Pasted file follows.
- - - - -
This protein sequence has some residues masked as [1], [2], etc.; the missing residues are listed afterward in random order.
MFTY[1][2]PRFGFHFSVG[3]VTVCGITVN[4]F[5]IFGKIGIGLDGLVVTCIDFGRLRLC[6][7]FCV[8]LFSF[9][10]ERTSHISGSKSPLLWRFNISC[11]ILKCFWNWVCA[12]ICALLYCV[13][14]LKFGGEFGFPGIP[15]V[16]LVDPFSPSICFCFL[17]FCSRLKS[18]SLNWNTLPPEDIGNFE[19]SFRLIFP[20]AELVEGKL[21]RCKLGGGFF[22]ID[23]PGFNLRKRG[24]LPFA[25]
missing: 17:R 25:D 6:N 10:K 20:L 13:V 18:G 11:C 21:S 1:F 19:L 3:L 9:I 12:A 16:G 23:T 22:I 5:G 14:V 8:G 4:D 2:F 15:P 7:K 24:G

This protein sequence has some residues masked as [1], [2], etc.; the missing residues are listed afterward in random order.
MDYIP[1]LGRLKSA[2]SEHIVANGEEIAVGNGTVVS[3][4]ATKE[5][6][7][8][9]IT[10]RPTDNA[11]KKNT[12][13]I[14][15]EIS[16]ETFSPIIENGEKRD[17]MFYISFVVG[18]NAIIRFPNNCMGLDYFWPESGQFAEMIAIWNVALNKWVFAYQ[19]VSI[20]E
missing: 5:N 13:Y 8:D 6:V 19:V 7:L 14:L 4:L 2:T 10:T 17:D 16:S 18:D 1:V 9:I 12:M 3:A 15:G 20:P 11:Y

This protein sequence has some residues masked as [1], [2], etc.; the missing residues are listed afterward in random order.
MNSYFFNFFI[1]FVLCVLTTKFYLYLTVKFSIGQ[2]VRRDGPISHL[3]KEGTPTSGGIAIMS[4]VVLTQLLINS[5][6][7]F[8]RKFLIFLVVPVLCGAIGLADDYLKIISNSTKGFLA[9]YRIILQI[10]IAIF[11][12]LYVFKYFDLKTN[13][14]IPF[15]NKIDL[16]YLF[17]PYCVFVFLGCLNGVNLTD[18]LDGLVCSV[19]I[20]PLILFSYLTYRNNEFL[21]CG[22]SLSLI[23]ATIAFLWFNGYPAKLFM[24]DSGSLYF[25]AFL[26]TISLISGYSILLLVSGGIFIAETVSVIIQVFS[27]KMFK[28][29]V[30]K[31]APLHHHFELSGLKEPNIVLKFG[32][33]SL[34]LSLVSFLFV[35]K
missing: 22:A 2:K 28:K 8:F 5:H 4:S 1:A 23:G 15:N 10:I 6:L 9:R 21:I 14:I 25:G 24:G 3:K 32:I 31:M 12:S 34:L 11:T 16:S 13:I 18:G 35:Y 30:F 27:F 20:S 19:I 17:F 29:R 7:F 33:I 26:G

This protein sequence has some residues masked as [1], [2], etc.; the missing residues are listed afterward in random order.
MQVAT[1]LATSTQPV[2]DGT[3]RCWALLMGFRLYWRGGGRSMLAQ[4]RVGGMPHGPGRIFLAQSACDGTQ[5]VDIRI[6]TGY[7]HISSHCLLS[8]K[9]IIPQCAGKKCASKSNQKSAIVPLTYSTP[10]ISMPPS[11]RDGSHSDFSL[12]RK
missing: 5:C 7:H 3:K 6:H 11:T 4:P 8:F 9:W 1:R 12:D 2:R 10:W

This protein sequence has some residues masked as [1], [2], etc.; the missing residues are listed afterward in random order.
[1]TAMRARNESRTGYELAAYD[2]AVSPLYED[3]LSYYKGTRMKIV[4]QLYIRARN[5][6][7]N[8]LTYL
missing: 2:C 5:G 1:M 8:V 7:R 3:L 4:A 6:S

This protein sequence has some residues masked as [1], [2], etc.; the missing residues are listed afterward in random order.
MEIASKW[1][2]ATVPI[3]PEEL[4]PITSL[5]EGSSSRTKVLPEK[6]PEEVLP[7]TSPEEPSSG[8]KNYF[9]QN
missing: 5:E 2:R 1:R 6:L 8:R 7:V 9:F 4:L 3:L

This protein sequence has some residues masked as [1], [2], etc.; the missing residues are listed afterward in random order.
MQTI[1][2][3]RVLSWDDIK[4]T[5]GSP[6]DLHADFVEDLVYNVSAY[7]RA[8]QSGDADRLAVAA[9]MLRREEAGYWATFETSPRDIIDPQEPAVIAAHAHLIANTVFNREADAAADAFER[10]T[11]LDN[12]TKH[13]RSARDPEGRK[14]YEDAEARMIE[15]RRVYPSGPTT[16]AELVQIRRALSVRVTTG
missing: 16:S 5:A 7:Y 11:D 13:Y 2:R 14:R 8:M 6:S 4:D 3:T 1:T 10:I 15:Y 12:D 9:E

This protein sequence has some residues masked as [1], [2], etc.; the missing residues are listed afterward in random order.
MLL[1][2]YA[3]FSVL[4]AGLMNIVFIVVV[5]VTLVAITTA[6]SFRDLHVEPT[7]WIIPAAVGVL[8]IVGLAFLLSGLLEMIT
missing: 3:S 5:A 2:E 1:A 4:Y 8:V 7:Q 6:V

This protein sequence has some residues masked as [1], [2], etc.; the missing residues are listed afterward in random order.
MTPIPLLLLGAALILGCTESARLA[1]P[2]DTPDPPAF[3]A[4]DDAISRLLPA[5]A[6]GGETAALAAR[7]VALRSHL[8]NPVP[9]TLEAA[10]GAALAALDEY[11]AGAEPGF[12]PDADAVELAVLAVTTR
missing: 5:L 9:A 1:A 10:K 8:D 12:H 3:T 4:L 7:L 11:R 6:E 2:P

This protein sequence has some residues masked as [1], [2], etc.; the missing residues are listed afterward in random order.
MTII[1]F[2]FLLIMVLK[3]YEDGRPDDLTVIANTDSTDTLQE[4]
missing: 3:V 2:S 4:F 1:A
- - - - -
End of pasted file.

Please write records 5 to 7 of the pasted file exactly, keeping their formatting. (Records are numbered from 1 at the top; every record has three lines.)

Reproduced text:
This protein sequence has some residues masked as [1], [2], etc.; the missing residues are listed afterward in random order.
[1]TAMRARNESRTGYELAAYD[2]AVSPLYED[3]LSYYKGTRMKIV[4]QLYIRARN[5][6][7]N[8]LTYL
missing: 2:C 5:G 1:M 8:V 7:R 3:L 4:A 6:S

This protein sequence has some residues masked as [1], [2], etc.; the missing residues are listed afterward in random order.
MEIASKW[1][2]ATVPI[3]PEEL[4]PITSL[5]EGSSSRTKVLPEK[6]PEEVLP[7]TSPEEPSSG[8]KNYF[9]QN
missing: 5:E 2:R 1:R 6:L 8:R 7:V 9:F 4:L 3:L

This protein sequence has some residues masked as [1], [2], etc.; the missing residues are listed afterward in random order.
MQTI[1][2][3]RVLSWDDIK[4]T[5]GSP[6]DLHADFVEDLVYNVSAY[7]RA[8]QSGDADRLAVAA[9]MLRREEAGYWATFETSPRDIIDPQEPAVIAAHAHLIANTVFNREADAAADAFER[10]T[11]LDN[12]TKH[13]RSARDPEGRK[14]YEDAEARMIE[15]RRVYPSGPTT[16]AELVQIRRALSVRVTTG
missing: 16:S 5:A 7:Y 11:D 13:Y 2:R 14:R 8:M 6:S 4:D 3:T 1:T 10:I 15:Y 12:D 9:E